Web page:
How will the UK's upcoming trade deals affect British sugar growers?

Published 17 August 2021

NFU Sugar International trade
Sugar beet - Michael Sly

As the UK takes advantage of its newly independent trade policy to seek trade deals with countries around the world, NFU Sugar is representing UK beet growers’ interests and ensuring the voice of the homegrown beet industry is heard.

We want trade outcomes that support UK beet growers to grow their businesses and to provide food for Britain and beyond.

Sugar beet - Michael Sly

Michael Sly, NFU Sugar board chair, pictured above, said:

“The UK homegrown sugar industry is a true British success story and is one of the most efficient sugar producers in the world. But British growers cannot compete against growers who follow a different rulebook.
“The British industry should also be given the opportunity to export to those markets where a premium can be achieved and where barriers currently exist to access.”

Below you can read the NFU Sugar position on the trade deals currently being negotiated or in the process of ratification. In each case, we outline what NFU Sugar is calling for and the opportunities for UK growers.

Click on the links below to jump straight to the relevant section.

Australia

NFU Sugar position: We are incredibly concerned by the potential introduction of tariff-free, quota-free access to the UK market for Australian sugar. The UK is one of the most efficient sugar producers in the world, so by all accounts should be well placed to compete with growers anywhere if we had access to the same tools and technologies. But British growers cannot compete against growers who follow a different rulebook.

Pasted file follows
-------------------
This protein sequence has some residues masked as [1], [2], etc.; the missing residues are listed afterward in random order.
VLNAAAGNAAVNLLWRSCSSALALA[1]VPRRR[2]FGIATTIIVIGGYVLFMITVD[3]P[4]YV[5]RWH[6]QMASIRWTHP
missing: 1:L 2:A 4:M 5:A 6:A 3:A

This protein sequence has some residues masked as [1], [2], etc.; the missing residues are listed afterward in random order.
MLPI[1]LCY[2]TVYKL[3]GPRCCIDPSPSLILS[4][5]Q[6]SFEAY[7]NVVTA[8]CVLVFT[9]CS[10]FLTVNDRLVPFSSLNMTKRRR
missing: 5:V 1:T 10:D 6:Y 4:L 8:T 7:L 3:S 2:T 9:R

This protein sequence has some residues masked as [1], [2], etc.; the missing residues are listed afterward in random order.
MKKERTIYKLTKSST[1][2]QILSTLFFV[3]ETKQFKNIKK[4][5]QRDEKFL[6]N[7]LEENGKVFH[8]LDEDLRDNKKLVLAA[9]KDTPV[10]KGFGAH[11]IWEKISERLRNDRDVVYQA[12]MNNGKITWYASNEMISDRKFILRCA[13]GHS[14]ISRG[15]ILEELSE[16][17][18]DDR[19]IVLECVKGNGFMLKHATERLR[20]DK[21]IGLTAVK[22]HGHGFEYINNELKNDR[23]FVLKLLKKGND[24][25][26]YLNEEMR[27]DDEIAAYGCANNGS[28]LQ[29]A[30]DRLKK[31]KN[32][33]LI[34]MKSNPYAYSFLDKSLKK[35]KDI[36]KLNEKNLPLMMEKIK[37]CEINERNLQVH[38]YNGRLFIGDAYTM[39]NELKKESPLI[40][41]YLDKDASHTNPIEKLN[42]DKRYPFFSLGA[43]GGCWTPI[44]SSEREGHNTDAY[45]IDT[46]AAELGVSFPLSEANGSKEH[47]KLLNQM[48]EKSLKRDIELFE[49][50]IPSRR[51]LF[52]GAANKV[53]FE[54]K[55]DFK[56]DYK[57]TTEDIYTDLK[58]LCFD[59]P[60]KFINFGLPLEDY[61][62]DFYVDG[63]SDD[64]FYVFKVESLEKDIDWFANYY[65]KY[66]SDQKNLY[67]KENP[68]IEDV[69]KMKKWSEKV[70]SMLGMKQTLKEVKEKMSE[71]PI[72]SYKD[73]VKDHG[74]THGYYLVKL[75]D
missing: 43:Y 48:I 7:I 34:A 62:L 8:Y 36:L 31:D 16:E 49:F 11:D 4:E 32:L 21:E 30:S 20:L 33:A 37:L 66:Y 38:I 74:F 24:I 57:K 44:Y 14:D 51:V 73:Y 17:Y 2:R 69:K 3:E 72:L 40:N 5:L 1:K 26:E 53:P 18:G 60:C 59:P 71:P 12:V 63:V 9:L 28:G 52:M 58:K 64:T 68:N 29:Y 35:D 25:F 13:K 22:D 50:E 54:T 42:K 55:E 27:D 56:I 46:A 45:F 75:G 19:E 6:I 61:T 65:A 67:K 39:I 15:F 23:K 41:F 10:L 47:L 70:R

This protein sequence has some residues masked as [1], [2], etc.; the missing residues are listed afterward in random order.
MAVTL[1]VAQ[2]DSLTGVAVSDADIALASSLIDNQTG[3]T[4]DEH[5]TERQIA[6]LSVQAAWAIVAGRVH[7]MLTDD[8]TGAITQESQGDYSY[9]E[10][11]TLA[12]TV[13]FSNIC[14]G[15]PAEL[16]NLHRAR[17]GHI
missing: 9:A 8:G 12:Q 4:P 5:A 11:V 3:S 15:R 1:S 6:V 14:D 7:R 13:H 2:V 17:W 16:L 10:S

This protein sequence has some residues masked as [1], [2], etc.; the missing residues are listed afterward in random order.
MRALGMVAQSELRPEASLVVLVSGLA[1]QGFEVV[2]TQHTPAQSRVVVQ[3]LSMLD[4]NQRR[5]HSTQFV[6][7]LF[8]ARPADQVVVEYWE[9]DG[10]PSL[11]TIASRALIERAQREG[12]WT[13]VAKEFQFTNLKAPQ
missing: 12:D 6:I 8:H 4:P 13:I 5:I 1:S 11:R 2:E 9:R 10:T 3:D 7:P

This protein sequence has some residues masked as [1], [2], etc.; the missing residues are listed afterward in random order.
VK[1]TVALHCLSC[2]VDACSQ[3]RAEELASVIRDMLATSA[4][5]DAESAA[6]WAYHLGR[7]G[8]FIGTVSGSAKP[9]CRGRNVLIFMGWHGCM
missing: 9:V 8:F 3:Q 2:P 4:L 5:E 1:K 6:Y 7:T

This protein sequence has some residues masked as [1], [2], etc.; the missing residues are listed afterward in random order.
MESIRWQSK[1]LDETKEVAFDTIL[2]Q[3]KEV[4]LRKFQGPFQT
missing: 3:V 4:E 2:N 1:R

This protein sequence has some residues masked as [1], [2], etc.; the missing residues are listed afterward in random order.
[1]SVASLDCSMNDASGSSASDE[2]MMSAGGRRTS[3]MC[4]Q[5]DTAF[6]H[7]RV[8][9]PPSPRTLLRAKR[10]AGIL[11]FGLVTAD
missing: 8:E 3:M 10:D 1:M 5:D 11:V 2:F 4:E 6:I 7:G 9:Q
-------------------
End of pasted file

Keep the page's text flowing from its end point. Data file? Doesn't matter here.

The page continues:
For example, Australian sugar cane growers have access to an armoury of plant protection products containing over 30 active ingredients which are illegal for any outdoor use in the UK.

What we are calling for: If there is to be a duty-free quota introduced, access to this quota should be on the basis of demonstrating the cane has been produced in ways that align with UK regulations. For example, it should be certified to show that none of the 13 pesticides approved for Australian sugar cane, and which have been actively banned in the UK, have been used on that crop (including Paraquat and Atrazine for example). Access should be via monthly or quarterly import licences rather than first-come, first-served, which increases transparency and reduces market disruption.